Thank you: An Open Letter to the Association of Booksellers for Children


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Dear Indie Booksellers,

I have been thinking all day about what I could write that might possibly express how truly grateful I feel about THE BRILLIANT FALL OF GIANNA Z. winning the E.B. White Read Aloud Award at BEA last night.

First, I thought I’d say thanks for all that you do — for authors and teachers and librarians, for families like mine and kids like my students — every day.  You cheer for our books, help our kids grow into young adults, help our young adults find their places in the world, and make our communities stronger. I was a fan of yours long before I had a book in your stores.

Then I thought might tell you a funny story about where I was – making dinner, still dripping wet from my first lake swim of the season – when my agent called from New York to share the news. 

But the truth is, I can’t even think about this award for too long without getting tears in my eyes. Because reading aloud is a very big deal in my world.

When I was growing up, the youngest of four kids in a busy house, I was always on the lookout for someone who might want to read to me. When my parents, brothers, and sister grew weary, I’d wait in the kitchen for unsuspecting visitors.  As soon as the doorbell rang, I’d run for the bookshelf.  My parents still have photos of a preschool me, bringing piles of books to the table at their dinner parties, hoping to find a reader.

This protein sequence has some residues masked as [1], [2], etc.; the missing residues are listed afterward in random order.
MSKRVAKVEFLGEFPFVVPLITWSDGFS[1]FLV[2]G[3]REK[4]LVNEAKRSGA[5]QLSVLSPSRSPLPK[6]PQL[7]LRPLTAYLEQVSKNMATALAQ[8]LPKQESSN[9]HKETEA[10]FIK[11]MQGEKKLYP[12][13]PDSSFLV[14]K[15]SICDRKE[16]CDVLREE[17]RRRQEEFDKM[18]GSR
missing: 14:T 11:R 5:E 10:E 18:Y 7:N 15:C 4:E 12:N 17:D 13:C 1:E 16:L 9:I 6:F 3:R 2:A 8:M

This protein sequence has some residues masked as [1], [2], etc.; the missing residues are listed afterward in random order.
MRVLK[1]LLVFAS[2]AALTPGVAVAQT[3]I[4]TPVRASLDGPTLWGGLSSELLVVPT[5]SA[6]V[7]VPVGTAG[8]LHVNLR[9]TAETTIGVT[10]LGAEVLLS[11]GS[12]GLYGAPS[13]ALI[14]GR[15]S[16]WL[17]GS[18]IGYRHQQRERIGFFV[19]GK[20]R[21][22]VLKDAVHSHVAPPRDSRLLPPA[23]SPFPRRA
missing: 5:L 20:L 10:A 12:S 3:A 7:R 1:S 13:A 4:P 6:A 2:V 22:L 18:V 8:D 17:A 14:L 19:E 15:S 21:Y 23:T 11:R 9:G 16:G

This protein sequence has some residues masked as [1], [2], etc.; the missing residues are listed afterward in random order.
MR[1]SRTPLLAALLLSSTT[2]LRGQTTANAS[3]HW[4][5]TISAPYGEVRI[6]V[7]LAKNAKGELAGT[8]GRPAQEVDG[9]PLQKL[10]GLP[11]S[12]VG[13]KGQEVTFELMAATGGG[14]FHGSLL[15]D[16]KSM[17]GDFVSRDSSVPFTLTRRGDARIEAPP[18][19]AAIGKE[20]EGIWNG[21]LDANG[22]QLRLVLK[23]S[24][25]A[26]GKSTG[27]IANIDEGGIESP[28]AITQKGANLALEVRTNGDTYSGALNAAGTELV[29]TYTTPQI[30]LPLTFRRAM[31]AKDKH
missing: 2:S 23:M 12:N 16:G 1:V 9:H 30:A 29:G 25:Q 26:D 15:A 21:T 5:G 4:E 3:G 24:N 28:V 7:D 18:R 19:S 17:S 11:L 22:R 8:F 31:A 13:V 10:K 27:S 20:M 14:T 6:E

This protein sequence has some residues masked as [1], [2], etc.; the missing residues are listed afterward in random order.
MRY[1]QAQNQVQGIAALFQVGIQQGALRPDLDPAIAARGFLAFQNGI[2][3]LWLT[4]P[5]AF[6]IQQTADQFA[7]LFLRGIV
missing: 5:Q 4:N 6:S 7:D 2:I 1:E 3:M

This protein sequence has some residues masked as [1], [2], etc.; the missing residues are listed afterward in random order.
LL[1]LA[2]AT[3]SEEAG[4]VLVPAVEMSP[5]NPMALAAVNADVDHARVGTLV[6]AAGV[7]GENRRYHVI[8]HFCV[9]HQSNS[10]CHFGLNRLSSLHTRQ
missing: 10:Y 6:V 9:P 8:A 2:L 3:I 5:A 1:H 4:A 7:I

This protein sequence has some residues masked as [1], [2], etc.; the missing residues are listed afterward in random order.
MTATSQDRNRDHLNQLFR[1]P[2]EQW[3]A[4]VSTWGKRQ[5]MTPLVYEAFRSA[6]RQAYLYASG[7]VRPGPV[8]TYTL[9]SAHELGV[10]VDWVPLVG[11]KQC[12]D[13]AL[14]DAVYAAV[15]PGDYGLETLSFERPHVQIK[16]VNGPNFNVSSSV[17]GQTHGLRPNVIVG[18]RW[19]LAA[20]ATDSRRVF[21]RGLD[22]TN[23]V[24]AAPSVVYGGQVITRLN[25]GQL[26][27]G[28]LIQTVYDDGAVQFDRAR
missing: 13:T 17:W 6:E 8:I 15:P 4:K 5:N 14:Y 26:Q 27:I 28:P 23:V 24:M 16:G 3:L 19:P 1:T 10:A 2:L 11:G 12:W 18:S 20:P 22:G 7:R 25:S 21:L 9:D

When I became a parent, reading aloud became a huge part of my life again. It doesn’t matter that everyone in our house is an independent reader now; read-aloud time is a treasured part of every day.  Curled up by the fireplace in winter. On the deck by the lake in summer.  And just before bed at night.  I have read the end of CHARLOTTE’S WEB aloud more times than I can count, and never without tears. I have read every word of all seven Harry Potter books out loud – twice – since my kids are five years apart and were ready for them at different times. And my daughter and I were reading Grace Lin’s WHERE THE MOUNTAIN MEETS THE MOON, one of the other E.B. White finalists, the week the short list was announced. I’d picked up a signed copy at Flying Pig Bookstore after Grace’s author visit, when Elizabeth and Josie told me how much I’d love it.  They were right.